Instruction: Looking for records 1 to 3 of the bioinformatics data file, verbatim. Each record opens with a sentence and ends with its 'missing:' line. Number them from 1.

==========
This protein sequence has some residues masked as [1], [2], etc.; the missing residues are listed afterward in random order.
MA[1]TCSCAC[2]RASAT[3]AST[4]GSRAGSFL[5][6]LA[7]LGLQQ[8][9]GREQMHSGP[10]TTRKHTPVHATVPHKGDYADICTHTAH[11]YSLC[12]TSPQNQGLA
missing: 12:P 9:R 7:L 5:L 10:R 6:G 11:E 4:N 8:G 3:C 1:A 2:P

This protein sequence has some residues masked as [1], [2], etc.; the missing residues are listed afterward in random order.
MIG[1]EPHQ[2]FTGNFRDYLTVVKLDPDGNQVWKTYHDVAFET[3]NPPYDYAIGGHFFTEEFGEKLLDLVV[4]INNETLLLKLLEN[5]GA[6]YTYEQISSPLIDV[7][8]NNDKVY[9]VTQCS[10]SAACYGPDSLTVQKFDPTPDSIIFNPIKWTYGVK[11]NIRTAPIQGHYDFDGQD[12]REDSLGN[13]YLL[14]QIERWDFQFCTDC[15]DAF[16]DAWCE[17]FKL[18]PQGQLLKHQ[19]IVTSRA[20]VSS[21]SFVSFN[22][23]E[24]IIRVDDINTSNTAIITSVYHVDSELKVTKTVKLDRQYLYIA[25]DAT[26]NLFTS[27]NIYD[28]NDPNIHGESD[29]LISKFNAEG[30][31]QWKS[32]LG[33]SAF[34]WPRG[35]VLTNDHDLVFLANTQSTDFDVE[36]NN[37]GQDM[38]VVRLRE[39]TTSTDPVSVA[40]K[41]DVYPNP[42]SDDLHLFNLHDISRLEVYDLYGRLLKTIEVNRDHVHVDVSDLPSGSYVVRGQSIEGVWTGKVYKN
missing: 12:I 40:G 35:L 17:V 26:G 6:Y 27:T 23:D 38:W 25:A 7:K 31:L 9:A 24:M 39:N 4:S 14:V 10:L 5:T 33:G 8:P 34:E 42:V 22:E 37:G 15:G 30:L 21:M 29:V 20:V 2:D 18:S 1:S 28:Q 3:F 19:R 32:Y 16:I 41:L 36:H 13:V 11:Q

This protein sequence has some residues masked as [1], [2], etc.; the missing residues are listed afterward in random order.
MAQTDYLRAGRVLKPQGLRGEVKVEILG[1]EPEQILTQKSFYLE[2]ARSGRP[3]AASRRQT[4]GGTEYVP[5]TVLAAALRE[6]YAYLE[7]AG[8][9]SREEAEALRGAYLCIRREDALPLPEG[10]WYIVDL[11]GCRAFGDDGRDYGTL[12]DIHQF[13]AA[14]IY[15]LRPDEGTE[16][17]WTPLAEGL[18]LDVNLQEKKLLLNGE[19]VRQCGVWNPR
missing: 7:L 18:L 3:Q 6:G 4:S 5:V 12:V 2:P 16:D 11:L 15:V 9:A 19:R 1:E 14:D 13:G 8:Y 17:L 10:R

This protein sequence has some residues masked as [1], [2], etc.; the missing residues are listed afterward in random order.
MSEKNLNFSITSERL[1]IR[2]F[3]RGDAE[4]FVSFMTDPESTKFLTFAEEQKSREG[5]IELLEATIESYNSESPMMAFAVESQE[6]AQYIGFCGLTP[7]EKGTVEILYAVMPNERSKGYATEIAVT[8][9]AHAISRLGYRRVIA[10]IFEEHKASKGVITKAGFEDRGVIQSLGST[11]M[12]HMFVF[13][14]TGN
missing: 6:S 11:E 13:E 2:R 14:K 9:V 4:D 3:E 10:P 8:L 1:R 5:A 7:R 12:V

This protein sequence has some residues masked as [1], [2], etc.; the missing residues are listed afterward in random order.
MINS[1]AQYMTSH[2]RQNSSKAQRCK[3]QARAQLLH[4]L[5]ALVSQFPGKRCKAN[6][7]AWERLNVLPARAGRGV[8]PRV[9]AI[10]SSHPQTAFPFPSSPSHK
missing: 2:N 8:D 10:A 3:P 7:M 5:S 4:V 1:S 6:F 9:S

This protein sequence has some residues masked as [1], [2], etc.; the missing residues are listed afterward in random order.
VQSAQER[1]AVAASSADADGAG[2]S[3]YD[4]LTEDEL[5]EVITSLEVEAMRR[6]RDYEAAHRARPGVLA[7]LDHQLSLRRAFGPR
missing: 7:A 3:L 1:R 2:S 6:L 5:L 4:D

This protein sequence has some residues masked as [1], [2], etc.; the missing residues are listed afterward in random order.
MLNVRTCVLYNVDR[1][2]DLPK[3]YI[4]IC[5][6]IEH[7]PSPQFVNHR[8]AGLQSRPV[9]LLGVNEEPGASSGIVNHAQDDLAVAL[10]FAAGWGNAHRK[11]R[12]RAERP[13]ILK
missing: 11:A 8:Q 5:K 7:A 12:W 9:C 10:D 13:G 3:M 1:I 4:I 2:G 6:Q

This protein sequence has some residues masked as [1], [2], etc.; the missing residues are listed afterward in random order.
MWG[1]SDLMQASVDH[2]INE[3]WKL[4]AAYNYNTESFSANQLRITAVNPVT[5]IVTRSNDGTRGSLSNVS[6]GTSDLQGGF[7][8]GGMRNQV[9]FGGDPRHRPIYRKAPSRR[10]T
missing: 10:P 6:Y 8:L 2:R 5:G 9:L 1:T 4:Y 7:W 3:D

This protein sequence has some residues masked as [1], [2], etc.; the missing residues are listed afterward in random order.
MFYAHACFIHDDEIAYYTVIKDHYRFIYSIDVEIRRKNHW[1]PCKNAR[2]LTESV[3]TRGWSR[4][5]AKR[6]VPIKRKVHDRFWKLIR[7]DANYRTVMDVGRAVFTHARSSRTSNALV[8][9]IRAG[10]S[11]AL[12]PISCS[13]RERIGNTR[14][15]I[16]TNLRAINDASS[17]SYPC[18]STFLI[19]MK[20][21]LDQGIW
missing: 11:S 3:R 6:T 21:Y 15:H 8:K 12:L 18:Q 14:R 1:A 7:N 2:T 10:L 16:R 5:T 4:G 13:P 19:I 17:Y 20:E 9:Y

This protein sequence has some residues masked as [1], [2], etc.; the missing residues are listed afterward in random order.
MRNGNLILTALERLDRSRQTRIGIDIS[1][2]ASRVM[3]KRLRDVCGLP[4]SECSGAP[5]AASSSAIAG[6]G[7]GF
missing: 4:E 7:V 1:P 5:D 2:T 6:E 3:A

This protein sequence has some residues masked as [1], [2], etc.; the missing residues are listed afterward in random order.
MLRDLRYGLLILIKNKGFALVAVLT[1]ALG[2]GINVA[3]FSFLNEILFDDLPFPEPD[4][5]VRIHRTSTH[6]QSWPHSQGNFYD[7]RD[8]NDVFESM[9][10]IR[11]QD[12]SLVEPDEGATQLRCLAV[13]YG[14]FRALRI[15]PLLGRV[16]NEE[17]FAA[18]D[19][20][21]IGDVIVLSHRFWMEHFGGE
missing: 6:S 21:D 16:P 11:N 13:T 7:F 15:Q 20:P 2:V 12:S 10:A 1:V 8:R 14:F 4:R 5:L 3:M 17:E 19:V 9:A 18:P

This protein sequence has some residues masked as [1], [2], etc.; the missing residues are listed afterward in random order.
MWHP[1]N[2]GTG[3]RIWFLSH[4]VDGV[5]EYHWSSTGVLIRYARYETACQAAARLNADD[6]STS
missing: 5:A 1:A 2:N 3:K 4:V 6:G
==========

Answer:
This protein sequence has some residues masked as [1], [2], etc.; the missing residues are listed afterward in random order.
MA[1]TCSCAC[2]RASAT[3]AST[4]GSRAGSFL[5][6]LA[7]LGLQQ[8][9]GREQMHSGP[10]TTRKHTPVHATVPHKGDYADICTHTAH[11]YSLC[12]TSPQNQGLA
missing: 12:P 9:R 7:L 5:L 10:R 6:G 11:E 4:N 8:G 3:C 1:A 2:P

This protein sequence has some residues masked as [1], [2], etc.; the missing residues are listed afterward in random order.
MIG[1]EPHQ[2]FTGNFRDYLTVVKLDPDGNQVWKTYHDVAFET[3]NPPYDYAIGGHFFTEEFGEKLLDLVV[4]INNETLLLKLLEN[5]GA[6]YTYEQISSPLIDV[7][8]NNDKVY[9]VTQCS[10]SAACYGPDSLTVQKFDPTPDSIIFNPIKWTYGVK[11]NIRTAPIQGHYDFDGQD[12]REDSLGN[13]YLL[14]QIERWDFQFCTDC[15]DAF[16]DAWCE[17]FKL[18]PQGQLLKHQ[19]IVTSRA[20]VSS[21]SFVSFN[22][23]E[24]IIRVDDINTSNTAIITSVYHVDSELKVTKTVKLDRQYLYIA[25]DAT[26]NLFTS[27]NIYD[28]NDPNIHGESD[29]LISKFNAEG[30][31]QWKS[32]LG[33]SAF[34]WPRG[35]VLTNDHDLVFLANTQSTDFDVE[36]NN[37]GQDM[38]VVRLRE[39]TTSTDPVSVA[40]K[41]DVYPNP[42]SDDLHLFNLHDISRLEVYDLYGRLLKTIEVNRDHVHVDVSDLPSGSYVVRGQSIEGVWTGKVYKN
missing: 12:I 40:G 35:L 17:V 26:G 6:Y 27:T 23:D 38:W 25:A 7:K 31:L 9:A 24:M 39:N 4:S 14:V 10:L 5:T 33:G 8:P 34:E 42:V 22:E 37:G 15:G 30:L 21:M 29:V 20:V 2:D 18:S 1:S 28:Q 3:F 19:R 32:Y 16:I 41:L 36:H 13:V 11:Q

This protein sequence has some residues masked as [1], [2], etc.; the missing residues are listed afterward in random order.
MAQTDYLRAGRVLKPQGLRGEVKVEILG[1]EPEQILTQKSFYLE[2]ARSGRP[3]AASRRQT[4]GGTEYVP[5]TVLAAALRE[6]YAYLE[7]AG[8][9]SREEAEALRGAYLCIRREDALPLPEG[10]WYIVDL[11]GCRAFGDDGRDYGTL[12]DIHQF[13]AA[14]IY[15]LRPDEGTE[16][17]WTPLAEGL[18]LDVNLQEKKLLLNGE[19]VRQCGVWNPR
missing: 7:L 18:L 3:Q 6:G 4:S 5:V 12:V 2:P 16:D 11:L 15:V 9:A 19:R 1:E 14:D 13:G 8:Y 17:L 10:R